iPads nixed from new Williston school budget

Revote set for May 7

By Stephanie Choate

Observer staff

The iPads are gone from the Williston School District budget.

The Williston School Board removed a contentious initiative that would have provided iPads for fifth and sixth graders, after voters narrowly rejected the school district’s proposed budget in March.

Board members were flooded with emails, and nearly 40 residents turned up for a budget forum on March 27—many of them expressing concern with the so-called 1-to-1 iPad initiative, as well as the rising cost of education altogether.

“At the budget forum and all the myriad of emails we’ve gotten recently, three things were loud and crystal clear,” board member Giovanna Boggero said at the board’s April 2 meeting. “One, iPads should be gone. Two, teachers should not be touched. Three, programs should not be touched.”

The iPads, a $96,500 addition to the technology budget, are not included in the board’s new 2013-14 budget proposal.

New information—retiring teachers and staff members who are not returning, as well as a lower-than-projected increase in health insurance costs—allowed the board to further trim the new budget proposal to $17,253,639.

“It is tight, there’s no question,” Williston School District Principal Walter Nardelli told the board. “There’s no fluff in this budget.”

On March 5, residents voted against the proposed Williston School District 2013-14 budget of $17.5 million, defeating it 602-629.

The new proposed budget is a 3.8 percent increase from the 2012-2013 budget. The proposal is approximately $215,000 less than March’s failed budget, which represented a 5.1 percent increase over the 2012-2013 budget.

Residents can vote on the new budget May 7 at the Armory from 7 a.m. to 7 p.m., and an informational meeting is set for May 1 at 6 p.m. in the Williston Central School auditorium. Residents can also vote anytime until May 7 by going to the town clerk’s office or requesting a ballot be mailed to them.

Board member Josh Diamond said that although he heard “loud and clear” that residents did not want to support the iPad initiative, he “somewhat lament(s)” the missed opportunity to train students in new technology.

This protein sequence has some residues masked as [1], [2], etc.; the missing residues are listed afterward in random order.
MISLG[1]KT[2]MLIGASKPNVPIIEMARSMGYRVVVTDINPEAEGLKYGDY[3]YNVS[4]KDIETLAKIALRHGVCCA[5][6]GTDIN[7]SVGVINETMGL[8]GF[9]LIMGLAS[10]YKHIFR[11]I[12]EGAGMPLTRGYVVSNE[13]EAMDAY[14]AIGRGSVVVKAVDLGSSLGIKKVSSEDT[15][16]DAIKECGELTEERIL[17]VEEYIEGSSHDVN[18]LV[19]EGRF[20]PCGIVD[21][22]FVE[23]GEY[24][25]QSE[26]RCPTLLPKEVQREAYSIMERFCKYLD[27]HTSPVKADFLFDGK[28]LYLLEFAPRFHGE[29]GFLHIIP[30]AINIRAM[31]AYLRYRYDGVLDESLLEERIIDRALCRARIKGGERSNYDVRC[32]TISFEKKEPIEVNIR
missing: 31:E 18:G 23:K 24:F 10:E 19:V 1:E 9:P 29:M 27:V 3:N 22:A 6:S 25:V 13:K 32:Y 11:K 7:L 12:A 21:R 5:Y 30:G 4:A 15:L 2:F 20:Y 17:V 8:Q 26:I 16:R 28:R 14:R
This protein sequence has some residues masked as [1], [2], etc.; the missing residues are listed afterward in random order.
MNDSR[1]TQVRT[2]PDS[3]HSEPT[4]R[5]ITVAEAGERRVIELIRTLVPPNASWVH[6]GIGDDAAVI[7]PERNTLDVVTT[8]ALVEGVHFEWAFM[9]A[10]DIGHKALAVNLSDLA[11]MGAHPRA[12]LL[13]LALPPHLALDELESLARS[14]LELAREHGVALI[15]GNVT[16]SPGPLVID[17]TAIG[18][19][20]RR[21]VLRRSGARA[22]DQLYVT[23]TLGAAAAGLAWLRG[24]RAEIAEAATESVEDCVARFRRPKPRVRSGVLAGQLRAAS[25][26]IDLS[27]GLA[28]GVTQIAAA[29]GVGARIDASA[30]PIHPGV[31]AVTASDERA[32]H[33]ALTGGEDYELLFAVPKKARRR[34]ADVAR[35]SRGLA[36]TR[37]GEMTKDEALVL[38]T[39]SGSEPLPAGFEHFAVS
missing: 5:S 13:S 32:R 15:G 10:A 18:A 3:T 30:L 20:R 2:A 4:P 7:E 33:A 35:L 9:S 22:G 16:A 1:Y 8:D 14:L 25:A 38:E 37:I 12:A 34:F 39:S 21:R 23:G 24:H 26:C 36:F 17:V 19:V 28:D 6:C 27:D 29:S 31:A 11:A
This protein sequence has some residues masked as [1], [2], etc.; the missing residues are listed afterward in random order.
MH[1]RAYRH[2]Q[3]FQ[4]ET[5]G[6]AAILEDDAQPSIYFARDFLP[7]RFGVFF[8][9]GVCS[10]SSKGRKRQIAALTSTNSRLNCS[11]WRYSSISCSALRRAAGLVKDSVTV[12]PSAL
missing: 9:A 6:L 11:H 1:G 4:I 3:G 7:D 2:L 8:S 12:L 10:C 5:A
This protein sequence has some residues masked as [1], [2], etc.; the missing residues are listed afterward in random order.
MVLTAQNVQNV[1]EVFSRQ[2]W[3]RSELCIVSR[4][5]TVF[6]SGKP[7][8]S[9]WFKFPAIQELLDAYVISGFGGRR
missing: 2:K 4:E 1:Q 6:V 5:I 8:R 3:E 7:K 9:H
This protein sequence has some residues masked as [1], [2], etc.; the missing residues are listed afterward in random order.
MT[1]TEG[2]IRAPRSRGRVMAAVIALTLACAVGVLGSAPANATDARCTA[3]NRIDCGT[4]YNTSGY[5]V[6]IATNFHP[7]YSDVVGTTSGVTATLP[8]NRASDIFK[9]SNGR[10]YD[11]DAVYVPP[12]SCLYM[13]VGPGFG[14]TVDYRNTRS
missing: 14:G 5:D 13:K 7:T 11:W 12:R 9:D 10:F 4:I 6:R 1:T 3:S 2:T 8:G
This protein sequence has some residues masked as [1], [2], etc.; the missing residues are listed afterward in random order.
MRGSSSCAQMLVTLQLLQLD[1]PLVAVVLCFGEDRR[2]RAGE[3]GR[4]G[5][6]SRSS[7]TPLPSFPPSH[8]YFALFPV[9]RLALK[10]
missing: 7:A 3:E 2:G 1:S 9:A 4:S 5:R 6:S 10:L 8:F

“I do agree we have a duty to represent our constituents, but we also have a duty to lead in the best interests of the school district,” he said. “I do feel that there was really a missed opportunity here.”

At its April 2 meeting, the board also considered additional budget cuts prepared by the administration—including cuts to bus runs, technology education, world language, sports, supplies and a third/fourth grade teacher position—but did not implement them.

“I think we are responding to what the community is requesting,” Boggero said, pointing out that the new budget is a 3.8 percent increase, compared to the 5.1 percent increase failed by voters in March.

Board member Kevin Brochu added that many of the communications he has received from staff members said not to adjust teaching staff.

“We have quality teachers and we need to support them 100 percent,” Brochu said.

He pointed out that downsizing the teacher count should be done with caution, as it’s not always easy to find new teachers.

“I’m not opposed to having fewer students in classrooms,” he added.

Board member Josh Diamond said it might be fiscally prudent to consider a plan to reduce teaching staff, given that enrollment is projected to decline.

“I think we do have a sustainability issue that we’re going to have to address, maybe not this year,” Diamond said.